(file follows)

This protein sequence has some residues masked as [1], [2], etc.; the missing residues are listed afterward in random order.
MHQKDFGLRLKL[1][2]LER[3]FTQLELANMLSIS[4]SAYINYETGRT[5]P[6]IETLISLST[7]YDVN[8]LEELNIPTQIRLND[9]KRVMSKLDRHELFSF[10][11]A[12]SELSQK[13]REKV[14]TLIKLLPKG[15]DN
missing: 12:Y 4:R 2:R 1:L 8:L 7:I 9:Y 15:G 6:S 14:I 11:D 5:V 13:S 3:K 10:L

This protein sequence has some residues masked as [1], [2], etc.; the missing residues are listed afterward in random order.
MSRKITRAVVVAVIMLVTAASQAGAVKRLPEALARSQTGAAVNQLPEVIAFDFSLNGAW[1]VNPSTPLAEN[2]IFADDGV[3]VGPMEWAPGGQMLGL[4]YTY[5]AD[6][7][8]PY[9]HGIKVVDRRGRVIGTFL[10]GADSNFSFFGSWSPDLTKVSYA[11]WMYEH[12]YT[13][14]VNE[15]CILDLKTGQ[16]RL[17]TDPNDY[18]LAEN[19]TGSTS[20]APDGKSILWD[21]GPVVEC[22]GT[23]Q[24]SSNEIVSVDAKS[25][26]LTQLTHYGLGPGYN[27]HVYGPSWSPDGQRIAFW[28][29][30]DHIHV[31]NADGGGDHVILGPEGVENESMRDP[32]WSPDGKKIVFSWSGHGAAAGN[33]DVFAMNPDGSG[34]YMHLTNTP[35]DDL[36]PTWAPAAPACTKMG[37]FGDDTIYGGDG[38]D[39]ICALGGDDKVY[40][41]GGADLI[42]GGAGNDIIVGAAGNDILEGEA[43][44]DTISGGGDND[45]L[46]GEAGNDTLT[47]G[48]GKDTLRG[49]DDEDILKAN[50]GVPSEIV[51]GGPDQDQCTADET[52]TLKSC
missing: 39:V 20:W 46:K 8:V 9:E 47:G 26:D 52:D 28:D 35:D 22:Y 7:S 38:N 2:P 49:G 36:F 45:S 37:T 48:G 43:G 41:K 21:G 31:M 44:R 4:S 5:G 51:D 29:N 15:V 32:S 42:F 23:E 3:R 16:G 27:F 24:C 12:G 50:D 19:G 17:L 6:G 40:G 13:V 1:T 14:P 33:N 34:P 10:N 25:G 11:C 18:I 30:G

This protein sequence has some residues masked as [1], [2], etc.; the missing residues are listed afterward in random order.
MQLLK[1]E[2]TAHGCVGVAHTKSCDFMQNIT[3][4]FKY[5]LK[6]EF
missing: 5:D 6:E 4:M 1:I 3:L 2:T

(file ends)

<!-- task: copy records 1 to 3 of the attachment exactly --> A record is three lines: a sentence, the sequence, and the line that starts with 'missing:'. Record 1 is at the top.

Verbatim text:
This protein sequence has some residues masked as [1], [2], etc.; the missing residues are listed afterward in random order.
MHQKDFGLRLKL[1][2]LER[3]FTQLELANMLSIS[4]SAYINYETGRT[5]P[6]IETLISLST[7]YDVN[8]LEELNIPTQIRLND[9]KRVMSKLDRHELFSF[10][11]A[12]SELSQK[13]REKV[14]TLIKLLPKG[15]DN
missing: 12:Y 4:R 2:R 1:L 8:L 7:I 9:Y 15:G 6:S 14:I 11:D 5:V 13:S 3:K 10:L

This protein sequence has some residues masked as [1], [2], etc.; the missing residues are listed afterward in random order.
MSRKITRAVVVAVIMLVTAASQAGAVKRLPEALARSQTGAAVNQLPEVIAFDFSLNGAW[1]VNPSTPLAEN[2]IFADDGV[3]VGPMEWAPGGQMLGL[4]YTY[5]AD[6][7][8]PY[9]HGIKVVDRRGRVIGTFL[10]GADSNFSFFGSWSPDLTKVSYA[11]WMYEH[12]YT[13][14]VNE[15]CILDLKTGQ[16]RL[17]TDPNDY[18]LAEN[19]TGSTS[20]APDGKSILWD[21]GPVVEC[22]GT[23]Q[24]SSNEIVSVDAKS[25][26]LTQLTHYGLGPGYN[27]HVYGPSWSPDGQRIAFW[28][29][30]DHIHV[31]NADGGGDHVILGPEGVENESMRDP[32]WSPDGKKIVFSWSGHGAAAGN[33]DVFAMNPDGSG[34]YMHLTNTP[35]DDL[36]PTWAPAAPACTKMG[37]FGDDTIYGGDG[38]D[39]ICALGGDDKVY[40][41]GGADLI[42]GGAGNDIIVGAAGNDILEGEA[43][44]DTISGGGDND[45]L[46]GEAGNDTLT[47]G[48]GKDTLRG[49]DDEDILKAN[50]GVPSEIV[51]GGPDQDQCTADET[52]TLKSC
missing: 39:V 20:W 46:K 8:V 9:E 47:G 26:D 52:D 28:D 35:D 22:Y 7:S 38:N 2:P 49:G 36:F 45:S 37:T 48:G 43:G 41:K 21:G 31:M 44:R 4:S 5:G 51:D 29:N 15:V 32:S 42:F 23:E 3:R 16:G 27:F 24:C 12:G 50:D 19:G 17:L 6:G 40:G 13:V 1:T 14:P 33:N 34:P 10:N 25:G 11:C 18:I 30:G

This protein sequence has some residues masked as [1], [2], etc.; the missing residues are listed afterward in random order.
MQLLK[1]E[2]TAHGCVGVAHTKSCDFMQNIT[3][4]FKY[5]LK[6]EF
missing: 5:D 6:E 4:M 1:I 3:L 2:T